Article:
Player versus player, the battle between Defiant and Guardian; who will win, who will lose?  The only PvP I was able to take part in were the battleground.  The PvP in the game seems very fast paced and aggressive.  As I entered my first BG, I quickly learned it was a battle for points, which team could hold the flag the longest.  In the one battle ground I did get to fight in was very fun and engaging.  It took team work to win as with any battle.  One person grabs the flag and tries to hold onto it as long as possible.  The longer they hold the flag, the more points your team gets.  You must defend this person, healing him while fighting off enemy forces.  There is a catch though.  The longer one person holds the flag, the more damage they will take, making it easier to kill the flag carrier.  Now this may sound very one sided as the first to grab the flag will win.  This is very wrong.  Many times our team lost the flag, and got it back.  We on many battles and lost just as many.  It is a very enjoyable battle ground to engage in and try to fight in.  Other than battle grounds, there is world pvp.  In some instances, I found world pvp to be very sabotaging.  I played on a pvp server for a bit and found enemy players attack out towns and cities while forces from rifts were attacking.  This made it even more important to defend your towns and cities as now we didn’t have to worry about monsters form rifts, but the other faction destroying our towns.  It was gripping and engaging with a lot of potential if the producers of the game do it right.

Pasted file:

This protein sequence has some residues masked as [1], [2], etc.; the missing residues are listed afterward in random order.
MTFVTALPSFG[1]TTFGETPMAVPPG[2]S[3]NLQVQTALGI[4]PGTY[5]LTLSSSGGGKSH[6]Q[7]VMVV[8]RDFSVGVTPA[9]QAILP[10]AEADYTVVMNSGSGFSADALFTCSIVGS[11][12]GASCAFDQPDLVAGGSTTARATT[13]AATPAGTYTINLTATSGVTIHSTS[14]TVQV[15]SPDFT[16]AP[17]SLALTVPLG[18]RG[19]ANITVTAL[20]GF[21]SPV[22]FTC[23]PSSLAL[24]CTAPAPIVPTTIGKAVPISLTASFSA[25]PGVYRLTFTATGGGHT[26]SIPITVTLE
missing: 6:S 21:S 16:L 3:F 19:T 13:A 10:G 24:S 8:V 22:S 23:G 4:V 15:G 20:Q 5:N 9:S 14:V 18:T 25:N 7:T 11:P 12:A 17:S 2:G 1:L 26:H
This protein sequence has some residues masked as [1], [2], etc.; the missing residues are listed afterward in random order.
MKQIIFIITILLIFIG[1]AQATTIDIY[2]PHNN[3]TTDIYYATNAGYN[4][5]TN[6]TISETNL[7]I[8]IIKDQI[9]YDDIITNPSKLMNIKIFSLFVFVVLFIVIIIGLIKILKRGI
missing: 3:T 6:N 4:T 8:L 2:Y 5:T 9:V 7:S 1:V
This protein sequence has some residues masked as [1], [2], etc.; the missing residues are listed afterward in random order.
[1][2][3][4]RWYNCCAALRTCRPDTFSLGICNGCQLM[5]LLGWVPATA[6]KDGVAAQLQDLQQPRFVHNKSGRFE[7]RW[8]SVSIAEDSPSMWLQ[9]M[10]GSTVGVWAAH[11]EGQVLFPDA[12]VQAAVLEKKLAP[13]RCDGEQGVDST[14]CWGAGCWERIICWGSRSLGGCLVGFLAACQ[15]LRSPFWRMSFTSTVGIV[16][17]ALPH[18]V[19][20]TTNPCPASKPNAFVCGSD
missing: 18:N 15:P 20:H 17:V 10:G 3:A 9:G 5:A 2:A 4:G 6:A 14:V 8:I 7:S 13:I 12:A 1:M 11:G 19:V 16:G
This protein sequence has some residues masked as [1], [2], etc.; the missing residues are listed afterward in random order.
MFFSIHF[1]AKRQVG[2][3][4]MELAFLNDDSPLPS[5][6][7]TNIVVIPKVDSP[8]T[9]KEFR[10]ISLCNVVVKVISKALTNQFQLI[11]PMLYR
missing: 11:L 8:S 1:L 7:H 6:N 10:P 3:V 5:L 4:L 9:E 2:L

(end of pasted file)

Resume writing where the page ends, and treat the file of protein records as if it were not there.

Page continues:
Though the beta had many dungeons to take part in, I only had time to journey into one of them.  The Iron Tombs, a Defiant dungeon, full of darkness and mystery.  Three bosses await you inside, ready to kill you and destroy your soul.  Our group journeyed inside to destroy this evil and wipe it clean.  Rifts dungeons seem to follow the basic rule of most instanced dungeons in MMO’s right now.  You have trash monsters to fight, then a boss, then more trash, and another boss until you are done.  What made it different was the challenge.  For the beginner dungeon I felt it put forth a decent challenge.  The bosses tested the different classes in different ways.  The first boss tested mainly the damage dealers and the healers.  The fight is a basic tank and spank, but he has a deadly dot that requires a lot of healing, so you’ll want to kill him fast.  The second boss seems to be a test of the tanks ability to handle multiple creatures at once, while the damage dealers work together to kill them one at a time.  The final boss tests everyone’s ability to pay attention, as he can kill the whole group in a single attack if you don’t do the right thing.  This final boss, though he wasn’t too hard, is the first time I’ve seen an introductory dungeon with a boss capable of killing everyone in a single hit if you didn’t do what needed to be done.  I truly wish I had more time to see the other dungeons in the game, but this review was more important and I wanted to get a fair amount of time in on everything I could.  I can just imagine how rough some of the later dungeons will be.  As well, the end game dungeons will have three versions, the regular version, a heroic version and a second heroic version that I’m going to call an expert mode, making the dungeon extremely difficult and deadly.  This end game setup sounds great and I look forward to release to see how it all plays out.